A true female powerhouse within the South African fishing industry, Shamera Daniels is passionate about transforming the sector and encouraging other ambitious women to step up and take their place in the world.
Having started her career in 1996 as a file clerk at the Department of Sea Fisheries, Shamera quickly worked her way up the ranks, relishing in the many positive twists, turns and opportunities that the industry had to offer.
“It was so exciting to meet people in the industry and to come to understand its diversity and complexity. No two days are ever the same and most industry experts are willing to share and impart their knowledge,” she says.
“From her position of administrative officer, Shamera stepped into the role of Head of The Allocations and Verification Unit before eventually moving into a management position at Deloitte. In 2006, she then spread her wings as a formidable businesswoman and opened up her own consultancy, SDB Consulting, based in Cape Town. As of today, Shamera is also the chairperson of West Coast Rock Lobster Association and the vice-chairperson of FishSA, to name just a few of her notable accolades.”
Shamera talks about how she always had a love for the ocean growing up and explains how a few family members on her mother’s side were heavily involved in fishing. She studied marketing at university but says that she’s thrilled to have wound up in such a fascinating sector, despite it not being on her radar to start off with. She’s especially proud to be one of the most respected woman operating within the industry, highlighting how she hopes more women will walk through the doors in the future.
“We don’t have enough women in the industry, especially on owner and management levels. The women are there. They just need to be given the opportunities.”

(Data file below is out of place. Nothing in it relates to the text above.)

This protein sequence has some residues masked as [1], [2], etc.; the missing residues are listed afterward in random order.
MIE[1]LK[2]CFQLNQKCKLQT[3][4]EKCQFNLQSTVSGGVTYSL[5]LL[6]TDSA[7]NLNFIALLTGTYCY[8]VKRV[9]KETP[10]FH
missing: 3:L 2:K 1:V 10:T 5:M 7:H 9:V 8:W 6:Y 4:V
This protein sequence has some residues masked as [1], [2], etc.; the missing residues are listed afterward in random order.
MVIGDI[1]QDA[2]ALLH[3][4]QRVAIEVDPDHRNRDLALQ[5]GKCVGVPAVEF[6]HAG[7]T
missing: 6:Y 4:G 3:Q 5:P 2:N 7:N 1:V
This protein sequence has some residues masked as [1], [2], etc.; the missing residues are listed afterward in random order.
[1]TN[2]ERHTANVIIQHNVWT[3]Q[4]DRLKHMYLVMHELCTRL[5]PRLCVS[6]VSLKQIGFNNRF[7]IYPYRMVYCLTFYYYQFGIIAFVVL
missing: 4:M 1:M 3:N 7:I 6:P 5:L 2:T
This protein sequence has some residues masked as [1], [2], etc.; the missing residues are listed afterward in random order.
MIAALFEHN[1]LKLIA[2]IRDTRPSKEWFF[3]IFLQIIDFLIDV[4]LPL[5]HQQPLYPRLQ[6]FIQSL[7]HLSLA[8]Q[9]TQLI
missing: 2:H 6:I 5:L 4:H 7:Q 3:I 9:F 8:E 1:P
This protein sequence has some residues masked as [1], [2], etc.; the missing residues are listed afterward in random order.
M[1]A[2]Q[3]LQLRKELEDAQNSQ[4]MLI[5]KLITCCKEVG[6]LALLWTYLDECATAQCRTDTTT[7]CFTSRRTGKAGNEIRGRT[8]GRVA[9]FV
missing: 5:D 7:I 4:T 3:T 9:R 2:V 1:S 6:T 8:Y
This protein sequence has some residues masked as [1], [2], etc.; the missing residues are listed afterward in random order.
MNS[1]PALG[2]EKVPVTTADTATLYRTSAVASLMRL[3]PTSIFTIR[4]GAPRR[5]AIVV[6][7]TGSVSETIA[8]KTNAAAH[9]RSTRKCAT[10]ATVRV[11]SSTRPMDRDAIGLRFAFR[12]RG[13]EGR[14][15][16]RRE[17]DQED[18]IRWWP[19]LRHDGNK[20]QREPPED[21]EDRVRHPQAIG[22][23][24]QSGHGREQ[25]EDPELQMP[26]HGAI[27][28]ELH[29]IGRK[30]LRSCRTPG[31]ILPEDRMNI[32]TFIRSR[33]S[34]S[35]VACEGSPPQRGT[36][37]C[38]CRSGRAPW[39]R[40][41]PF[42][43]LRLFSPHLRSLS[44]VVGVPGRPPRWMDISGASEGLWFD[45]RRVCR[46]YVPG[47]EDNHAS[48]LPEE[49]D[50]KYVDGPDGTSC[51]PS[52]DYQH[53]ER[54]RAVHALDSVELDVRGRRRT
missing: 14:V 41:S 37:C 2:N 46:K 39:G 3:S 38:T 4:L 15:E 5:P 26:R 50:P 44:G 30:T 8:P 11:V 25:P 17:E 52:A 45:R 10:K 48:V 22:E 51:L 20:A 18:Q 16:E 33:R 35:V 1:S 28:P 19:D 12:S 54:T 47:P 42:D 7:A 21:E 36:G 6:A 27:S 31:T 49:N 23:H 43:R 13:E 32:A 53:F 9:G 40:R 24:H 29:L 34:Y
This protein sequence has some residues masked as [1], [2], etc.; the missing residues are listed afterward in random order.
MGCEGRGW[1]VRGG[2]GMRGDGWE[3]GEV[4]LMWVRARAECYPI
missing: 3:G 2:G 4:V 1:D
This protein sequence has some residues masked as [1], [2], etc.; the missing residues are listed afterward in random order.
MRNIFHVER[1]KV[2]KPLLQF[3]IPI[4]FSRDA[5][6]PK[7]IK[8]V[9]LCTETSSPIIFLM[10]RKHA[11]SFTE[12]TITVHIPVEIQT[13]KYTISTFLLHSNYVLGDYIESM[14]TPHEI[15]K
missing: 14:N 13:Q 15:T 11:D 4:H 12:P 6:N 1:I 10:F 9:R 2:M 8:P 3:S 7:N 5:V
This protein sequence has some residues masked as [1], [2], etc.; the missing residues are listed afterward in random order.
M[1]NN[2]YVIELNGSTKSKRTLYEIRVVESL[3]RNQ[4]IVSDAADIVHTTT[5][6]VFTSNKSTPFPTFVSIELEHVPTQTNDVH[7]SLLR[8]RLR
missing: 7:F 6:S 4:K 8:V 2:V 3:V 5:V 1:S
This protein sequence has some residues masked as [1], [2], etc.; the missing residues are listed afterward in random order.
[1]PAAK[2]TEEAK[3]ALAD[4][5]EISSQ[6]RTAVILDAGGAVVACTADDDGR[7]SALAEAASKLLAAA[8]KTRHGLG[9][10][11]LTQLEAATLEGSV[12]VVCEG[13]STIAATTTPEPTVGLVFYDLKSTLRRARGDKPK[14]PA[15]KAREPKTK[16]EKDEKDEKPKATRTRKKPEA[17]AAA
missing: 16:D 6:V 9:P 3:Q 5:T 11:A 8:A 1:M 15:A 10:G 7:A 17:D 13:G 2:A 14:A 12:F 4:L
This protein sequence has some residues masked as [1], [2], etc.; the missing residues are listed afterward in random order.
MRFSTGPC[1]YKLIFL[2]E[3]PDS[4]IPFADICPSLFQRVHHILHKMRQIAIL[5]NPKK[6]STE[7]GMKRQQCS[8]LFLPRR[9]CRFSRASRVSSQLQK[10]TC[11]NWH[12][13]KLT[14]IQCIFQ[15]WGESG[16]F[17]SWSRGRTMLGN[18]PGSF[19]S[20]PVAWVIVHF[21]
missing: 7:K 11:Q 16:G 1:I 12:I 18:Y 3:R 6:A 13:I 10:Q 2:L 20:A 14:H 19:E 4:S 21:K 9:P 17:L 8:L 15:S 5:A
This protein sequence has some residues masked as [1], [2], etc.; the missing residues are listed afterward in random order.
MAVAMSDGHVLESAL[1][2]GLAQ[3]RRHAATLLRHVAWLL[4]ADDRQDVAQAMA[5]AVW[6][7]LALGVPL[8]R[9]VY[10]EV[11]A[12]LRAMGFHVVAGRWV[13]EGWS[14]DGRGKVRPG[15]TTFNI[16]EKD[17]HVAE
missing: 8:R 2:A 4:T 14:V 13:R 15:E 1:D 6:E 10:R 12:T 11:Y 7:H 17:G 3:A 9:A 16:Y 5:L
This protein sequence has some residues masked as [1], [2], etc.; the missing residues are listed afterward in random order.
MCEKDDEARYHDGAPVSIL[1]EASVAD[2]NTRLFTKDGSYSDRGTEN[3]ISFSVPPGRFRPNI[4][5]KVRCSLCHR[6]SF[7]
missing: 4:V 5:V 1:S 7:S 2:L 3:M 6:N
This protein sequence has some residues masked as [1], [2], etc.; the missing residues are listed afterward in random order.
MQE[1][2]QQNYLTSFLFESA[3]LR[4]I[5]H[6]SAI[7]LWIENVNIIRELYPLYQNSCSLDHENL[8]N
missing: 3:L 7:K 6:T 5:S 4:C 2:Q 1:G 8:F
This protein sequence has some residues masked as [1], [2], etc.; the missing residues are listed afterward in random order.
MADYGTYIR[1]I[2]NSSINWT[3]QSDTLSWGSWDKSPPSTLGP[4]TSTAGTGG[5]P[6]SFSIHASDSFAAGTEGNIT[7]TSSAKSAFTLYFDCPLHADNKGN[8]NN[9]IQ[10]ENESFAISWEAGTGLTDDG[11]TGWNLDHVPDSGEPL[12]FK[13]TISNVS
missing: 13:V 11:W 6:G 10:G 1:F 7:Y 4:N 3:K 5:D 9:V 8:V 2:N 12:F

Shamera believes that it’s the nature of the fishing industry that is preventing more women from making waves.
“In the beginning, I often found myself having to raise my voice in order to be heard. I don’t shout anymore. Now I demand that everyone listens.”
It’s all about having that important conversation regularly, bringing the gender issue to the fore constantly and consistently, Shamera explains.
“Powerful women make such a difference in an organisation. When you get powerful, knowledgeable women in a room, we get things done. And when you see the impact of this, you want it everywhere! To every woman out there – find your voice and don’t apologise for it. Fight for it. Be true to yourself. Women are going to change the world!”
“According to Shamera, it’s not just gender-related change that the industry is desperate for either. At the moment, she patiently awaits news regarding the Fishing Rights Allocations Process (FRAP), which is due towards the end of the year, to see whether or not government is going to make the sector changes necessary for the industry’s sustainability, particularly in relation to SMME’ economic viability.”
“The government needs to be courageous. I’m hopeful they’ll do what needs to be done,” Shamera concludes.